If you reside in Kent County or Ottawa County, you are likely to find yourself before Hearing Officer’s Mayfield and Erickson. These hearing officer’s have a reputation of being the most difficult hearing officers from which to obtain the reinstatement of driving privileges in the entire state. Both officers have a predisposition that any petitioner with two or more drunk driving offenses is or was alcohol dependent. They expect to see evidence of regular attendance and participation in Alcoholics Anonymous or Narcotics Anonymous meetings. Active participation means more than just attendance – it means working the 12-steps as well as obtaining and working with a sponsor. Both officers will expect you to admit that you are powerless over alcohol regardless of whether they will expect you to express a commitment to future abstinence from alcohol before either officer will even consider restoring your driving privileges.
The attorneys at Springstead Bartish & Borgula Law, pllc, have represented countless petitioners at Driver License Restoration Hearings throughout the state of Michigan. We know what evidence is required to meet the clear and convincing burden of proof necessary to obtain the reinstatement of driving privileges. We ensure that our clients’ proofs are as strong as possible before they appear at the Driver License Restoration Hearing. Our clients are prepared for the questioning they will encounter at the hearing and are equipped with the skills necessary to present their evidence in the most effective and compelling way possible. Finally, we attend the hearing with our client to ensure that our client has presented all of the evidence available to meet the clear and convincing burden. This method has proven successful for many of our clients and has resulted in numerous reinstatement orders from the Secretary of State.
Appeals to the Circuit Court
If your petition for reinstatement of your driving privileges is denied following a Driver License Restoration Hearing, you may appeal the decision to the Circuit Court of the county in which you reside. Out of state residents may appeal the decision to any Circuit Court in the state. This is a distinct advantage as there are some Circuit Courts in the state that are particularly skeptical of the manner in which the hearing officers reach their decision. Accordingly, if you are an out of state petitioner, it is especially important that you contact an attorney so that file your appeal in the most advantageous Circuit Court possible.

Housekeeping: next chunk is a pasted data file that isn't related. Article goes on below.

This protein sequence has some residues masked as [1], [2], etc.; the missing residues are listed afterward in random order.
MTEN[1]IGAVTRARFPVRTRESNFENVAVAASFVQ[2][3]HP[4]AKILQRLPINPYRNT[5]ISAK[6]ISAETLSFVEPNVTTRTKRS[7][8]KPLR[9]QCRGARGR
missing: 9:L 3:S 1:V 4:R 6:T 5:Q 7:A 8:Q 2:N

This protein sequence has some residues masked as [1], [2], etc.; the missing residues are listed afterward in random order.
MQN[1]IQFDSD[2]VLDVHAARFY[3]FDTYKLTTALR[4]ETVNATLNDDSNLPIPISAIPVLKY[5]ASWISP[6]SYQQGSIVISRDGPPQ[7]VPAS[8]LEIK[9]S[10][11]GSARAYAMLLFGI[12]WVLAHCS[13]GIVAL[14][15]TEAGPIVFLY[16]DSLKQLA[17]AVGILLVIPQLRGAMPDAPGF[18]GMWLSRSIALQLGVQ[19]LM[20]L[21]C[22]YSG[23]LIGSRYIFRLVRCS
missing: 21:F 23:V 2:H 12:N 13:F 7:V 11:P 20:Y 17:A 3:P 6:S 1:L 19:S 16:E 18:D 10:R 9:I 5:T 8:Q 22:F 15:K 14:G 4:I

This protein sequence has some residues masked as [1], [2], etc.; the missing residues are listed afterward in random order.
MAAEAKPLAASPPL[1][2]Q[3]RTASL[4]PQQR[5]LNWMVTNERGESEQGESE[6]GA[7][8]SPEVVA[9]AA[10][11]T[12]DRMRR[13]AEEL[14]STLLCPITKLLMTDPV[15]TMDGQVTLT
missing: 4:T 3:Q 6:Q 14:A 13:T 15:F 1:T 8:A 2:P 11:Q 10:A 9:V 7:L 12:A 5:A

In order to win that appeal, you must prove that the decision of the Hearing Officer was substantially unreasonable or against the great weight of the evidence presented at the Driver License Restoration Hearing. The attorney’s at Springstead Bartish & Borgula Law make it a point to ensure that our client’s evidence is sufficient and compelling before the initial hearing in front of the hearing officer. Consequently, we often achieve successful results during the initial hearing. However, on the rare occasion that the hearing officer denies our client’s petition, our preparation provides a strong record and transcript for appeal. In cases where we did not handle the original appeal to the Secretary of State, we were still often to achieve positive results for our clients. In numerous cases, we have obtained the reinstatement of driving privileges from the Circuit Court after the hearing officer at the Driver License Restoration Hearing denied the petition. In other instances, we were able to get our client a new Driver License Restoration Hearing prior to the one-year waiting period imposed by the Secretary of State following a denial.
If you have lost your Michigan driving privileges for any reason, contact the attorneys at Springstead Bartish & Borgula Law, pllc, to find out what we can do to help you get your driving privileges restored and get you back on the road.